By: Lawrence, Agcaoili, Philippine Star
Businesses turned more optimistic for the second straight quarter in the second quarter, but Filipino consumers are wary of higher prices and expenses, the Bangko Sentral ng Pilipinas (BSP) reported.
Redentor Paolo Alegre, director of the central bank’s Department of Economic Statistics (DES), said results of the latest Business Expectation Survey (BES) showed business outlook improved for the second straight quarter with the overall confidence index increasing to 40.5 percent in the second quarter from 35.2 percent in the first quarter.
This was the highest in six quarters or since hitting 43.3 percent in the fourth quarter of 2017.
“This means that the number of optimists increased and continued to be greater than the number of pessimists during the quarter,” Alegre said.
Alegre pointed out the respondents of the BES undertaken from April 1 to May 28 attributed their more upbeat outlook to the continued roll-out of government infrastructure and development projects with the approval of the 2019 national budget last April 15 by President Duterte as well as the election-related spending in the run up to the mid-term elections last May.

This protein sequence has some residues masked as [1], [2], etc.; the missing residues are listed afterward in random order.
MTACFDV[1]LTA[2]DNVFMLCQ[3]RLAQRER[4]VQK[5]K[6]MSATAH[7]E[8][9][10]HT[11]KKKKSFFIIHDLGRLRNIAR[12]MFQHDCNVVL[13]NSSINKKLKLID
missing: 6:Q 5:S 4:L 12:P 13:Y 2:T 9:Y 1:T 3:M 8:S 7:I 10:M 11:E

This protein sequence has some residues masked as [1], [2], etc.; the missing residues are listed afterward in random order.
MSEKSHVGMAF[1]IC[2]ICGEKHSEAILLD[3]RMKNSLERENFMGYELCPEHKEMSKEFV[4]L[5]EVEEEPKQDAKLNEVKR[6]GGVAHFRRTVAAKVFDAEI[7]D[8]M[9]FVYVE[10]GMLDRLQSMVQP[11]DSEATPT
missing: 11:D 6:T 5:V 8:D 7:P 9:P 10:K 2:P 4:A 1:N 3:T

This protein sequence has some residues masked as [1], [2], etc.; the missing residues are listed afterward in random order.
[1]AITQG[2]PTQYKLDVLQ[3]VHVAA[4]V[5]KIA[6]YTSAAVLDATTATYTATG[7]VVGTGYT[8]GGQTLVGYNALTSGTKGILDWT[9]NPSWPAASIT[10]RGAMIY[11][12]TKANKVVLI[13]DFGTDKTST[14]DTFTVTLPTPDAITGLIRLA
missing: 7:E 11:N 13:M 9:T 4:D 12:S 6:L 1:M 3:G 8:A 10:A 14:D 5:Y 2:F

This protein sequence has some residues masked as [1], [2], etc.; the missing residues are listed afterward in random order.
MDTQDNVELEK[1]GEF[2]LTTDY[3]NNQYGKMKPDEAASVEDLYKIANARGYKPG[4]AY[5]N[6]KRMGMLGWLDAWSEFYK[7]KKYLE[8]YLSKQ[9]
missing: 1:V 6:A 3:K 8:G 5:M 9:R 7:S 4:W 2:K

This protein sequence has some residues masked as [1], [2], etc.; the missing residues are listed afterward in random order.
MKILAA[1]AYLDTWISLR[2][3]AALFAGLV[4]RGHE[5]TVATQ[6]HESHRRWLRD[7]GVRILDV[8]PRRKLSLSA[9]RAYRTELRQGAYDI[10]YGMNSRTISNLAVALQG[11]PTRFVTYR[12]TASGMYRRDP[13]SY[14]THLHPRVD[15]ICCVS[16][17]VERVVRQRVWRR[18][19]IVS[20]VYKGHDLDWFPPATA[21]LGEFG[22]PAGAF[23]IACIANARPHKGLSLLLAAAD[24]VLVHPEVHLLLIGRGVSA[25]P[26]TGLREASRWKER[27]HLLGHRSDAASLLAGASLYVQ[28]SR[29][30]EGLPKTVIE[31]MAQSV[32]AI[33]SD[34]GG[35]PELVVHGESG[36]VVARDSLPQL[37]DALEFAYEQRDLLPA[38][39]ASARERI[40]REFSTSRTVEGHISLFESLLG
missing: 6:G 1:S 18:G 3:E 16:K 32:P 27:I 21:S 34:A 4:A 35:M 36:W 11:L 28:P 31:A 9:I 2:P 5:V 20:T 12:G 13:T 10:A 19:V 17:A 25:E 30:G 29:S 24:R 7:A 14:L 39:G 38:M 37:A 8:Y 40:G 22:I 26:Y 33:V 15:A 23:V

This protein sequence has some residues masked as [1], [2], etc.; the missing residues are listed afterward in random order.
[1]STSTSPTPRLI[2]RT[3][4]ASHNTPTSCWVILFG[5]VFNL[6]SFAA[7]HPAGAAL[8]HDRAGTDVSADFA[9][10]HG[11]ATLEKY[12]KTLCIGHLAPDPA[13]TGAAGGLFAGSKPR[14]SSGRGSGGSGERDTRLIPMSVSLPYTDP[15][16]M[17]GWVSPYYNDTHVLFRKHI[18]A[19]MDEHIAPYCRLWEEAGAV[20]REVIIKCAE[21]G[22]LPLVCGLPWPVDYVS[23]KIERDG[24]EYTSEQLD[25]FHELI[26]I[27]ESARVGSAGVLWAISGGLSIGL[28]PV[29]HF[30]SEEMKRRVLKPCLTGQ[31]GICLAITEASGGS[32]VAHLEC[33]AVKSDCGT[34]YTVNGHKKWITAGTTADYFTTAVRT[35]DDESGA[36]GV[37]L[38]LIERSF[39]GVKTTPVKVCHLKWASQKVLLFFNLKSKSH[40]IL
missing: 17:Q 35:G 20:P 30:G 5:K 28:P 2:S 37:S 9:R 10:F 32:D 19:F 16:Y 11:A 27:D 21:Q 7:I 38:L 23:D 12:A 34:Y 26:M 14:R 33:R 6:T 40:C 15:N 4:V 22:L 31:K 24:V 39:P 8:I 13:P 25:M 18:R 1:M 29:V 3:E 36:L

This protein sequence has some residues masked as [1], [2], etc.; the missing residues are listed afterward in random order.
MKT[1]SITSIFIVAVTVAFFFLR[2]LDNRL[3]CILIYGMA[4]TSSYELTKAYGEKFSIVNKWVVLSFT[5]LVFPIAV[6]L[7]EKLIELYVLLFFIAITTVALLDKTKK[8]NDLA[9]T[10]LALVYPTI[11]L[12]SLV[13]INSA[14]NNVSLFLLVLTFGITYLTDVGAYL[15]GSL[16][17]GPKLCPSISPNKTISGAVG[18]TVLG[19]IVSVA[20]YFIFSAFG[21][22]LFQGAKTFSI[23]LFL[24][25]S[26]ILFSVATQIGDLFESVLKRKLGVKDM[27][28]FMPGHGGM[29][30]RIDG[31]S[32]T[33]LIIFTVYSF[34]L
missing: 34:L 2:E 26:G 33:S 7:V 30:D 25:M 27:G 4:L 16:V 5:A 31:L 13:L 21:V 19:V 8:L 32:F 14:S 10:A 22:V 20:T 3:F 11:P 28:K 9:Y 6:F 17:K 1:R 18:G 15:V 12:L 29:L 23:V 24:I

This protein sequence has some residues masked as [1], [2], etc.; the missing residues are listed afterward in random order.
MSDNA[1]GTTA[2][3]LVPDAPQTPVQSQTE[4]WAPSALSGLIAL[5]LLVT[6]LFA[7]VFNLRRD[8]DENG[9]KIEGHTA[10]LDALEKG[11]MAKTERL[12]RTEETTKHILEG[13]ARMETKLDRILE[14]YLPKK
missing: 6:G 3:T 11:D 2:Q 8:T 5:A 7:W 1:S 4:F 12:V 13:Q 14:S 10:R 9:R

Alegre said respondents also cited the usual uptick in demand during summer with the expected increase in the number of local and foreign tourists, enrollment, and harvest periods as well as the sustained increase in orders and projects leading to higher volume of production and expansion of businesses and new product lines.
“They were also optimistic that their business operations would benefit from the favorable macroeconomic conditions in the country, particularly the easing of inflation in 2019,” he said.
Alegre, however, said results of the latest Consumer Expectation Survey (CES) undertaken from April 1 to 13 showed that Filipino consumers are less optimistic as the overall confidence index slipped to -1.3 percent in the second quarter from -0.5 percent in the first quarter.
Alegre attributed the slightly weakened outlook in the current quarter to the expectations of higher prices of goods and household expenses.
“Concerns cited by consumers on poor health and high medical expenses as well as water crisis may have also contributed to their pessimistic sentiment,” Alegre said.
According to Alegre, the negative sentiments of Filipino consumers were counterbalanced by the expected improvement in peace and order, additional income, availability of more jobs, good governance, and additional working family members.
BSP Assistant Governor Francisco Dakila said consumers are still feeling the impact of the tightening cycle that saw interest rates rise by 175 basis points due to rising inflation.
The article was first published HERE on June 26, 2019.